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camping at home- and living without

I was brought up in India, a hot tropical country. We did not have many ‘modern amenities’ for most of my life- things that would be considered almost impossible to live without, for example- the fridge, telephone and the TV.  Now I live in London, a country of temperate climate.  In 2011, I decided on an experiment to switch off my fridge and freezer.  Initially I used an old fashioned ‘food safe’- a Victorian metal cabinet which I left out in my balcony- to store perishables.  As I was away on and off for eight months of that year doing research for a book, it was a particular challenge to manage food and food waste.  However, needless to say, my fridge and freezer had been usually empty as I cook with fresh ingredients and do not usually buy frozen or chilled foods anyway.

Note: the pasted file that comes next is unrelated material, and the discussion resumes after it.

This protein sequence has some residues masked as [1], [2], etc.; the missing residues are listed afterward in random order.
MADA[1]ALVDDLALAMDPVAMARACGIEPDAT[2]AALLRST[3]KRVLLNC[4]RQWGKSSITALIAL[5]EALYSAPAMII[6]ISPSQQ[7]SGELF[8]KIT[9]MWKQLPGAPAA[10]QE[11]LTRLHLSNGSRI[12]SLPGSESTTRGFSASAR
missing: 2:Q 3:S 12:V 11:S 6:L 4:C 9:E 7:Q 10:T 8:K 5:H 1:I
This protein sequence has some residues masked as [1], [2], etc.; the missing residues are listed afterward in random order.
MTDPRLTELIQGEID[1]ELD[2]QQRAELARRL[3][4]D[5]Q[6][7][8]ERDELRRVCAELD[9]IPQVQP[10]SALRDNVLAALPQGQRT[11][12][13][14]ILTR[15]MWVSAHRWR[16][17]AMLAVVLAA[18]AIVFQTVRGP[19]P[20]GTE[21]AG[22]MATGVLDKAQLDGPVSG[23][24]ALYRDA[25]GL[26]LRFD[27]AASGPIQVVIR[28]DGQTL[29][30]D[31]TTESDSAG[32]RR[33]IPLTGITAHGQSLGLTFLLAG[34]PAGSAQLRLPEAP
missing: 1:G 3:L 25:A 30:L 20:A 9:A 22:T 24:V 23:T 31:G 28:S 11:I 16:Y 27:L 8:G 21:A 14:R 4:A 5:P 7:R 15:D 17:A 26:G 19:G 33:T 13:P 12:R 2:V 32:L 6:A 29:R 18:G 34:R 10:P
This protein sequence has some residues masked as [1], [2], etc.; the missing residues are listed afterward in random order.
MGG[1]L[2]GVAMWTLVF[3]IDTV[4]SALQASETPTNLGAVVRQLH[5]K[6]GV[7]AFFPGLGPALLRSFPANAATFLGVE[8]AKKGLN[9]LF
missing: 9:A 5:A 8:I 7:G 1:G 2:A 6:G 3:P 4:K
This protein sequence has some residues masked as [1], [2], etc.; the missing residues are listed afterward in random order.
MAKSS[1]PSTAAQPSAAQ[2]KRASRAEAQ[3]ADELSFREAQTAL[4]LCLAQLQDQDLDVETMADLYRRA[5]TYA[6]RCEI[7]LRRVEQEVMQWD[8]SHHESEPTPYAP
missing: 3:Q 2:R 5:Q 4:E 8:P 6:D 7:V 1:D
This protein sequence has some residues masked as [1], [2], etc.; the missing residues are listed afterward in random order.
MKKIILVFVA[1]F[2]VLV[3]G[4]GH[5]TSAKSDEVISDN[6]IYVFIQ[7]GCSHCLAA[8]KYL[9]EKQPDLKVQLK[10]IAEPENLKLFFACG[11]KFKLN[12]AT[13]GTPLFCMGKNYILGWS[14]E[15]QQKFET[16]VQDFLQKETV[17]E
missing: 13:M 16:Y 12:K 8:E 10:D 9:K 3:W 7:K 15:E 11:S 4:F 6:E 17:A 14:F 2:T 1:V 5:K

Initially I made mistakes, mostly with rice.  I usually eat rice as I am on gluten free diet.  Gone off rice is dangerous because it harbours spores of Bacillus cereus, a bacterium that can cause food poisoning.  If the rice is left standing at room temperature, the spores can grow into bacteria. These bacteria will multiply and may produce toxins (poisons) that cause vomiting or diarrhoea.  In order to save time, I cooked more rice than needed but it was more than I could eat. I was sick.  So l learnt not to cook more than I needed.  I learnt to give away extra food to people when I was going away.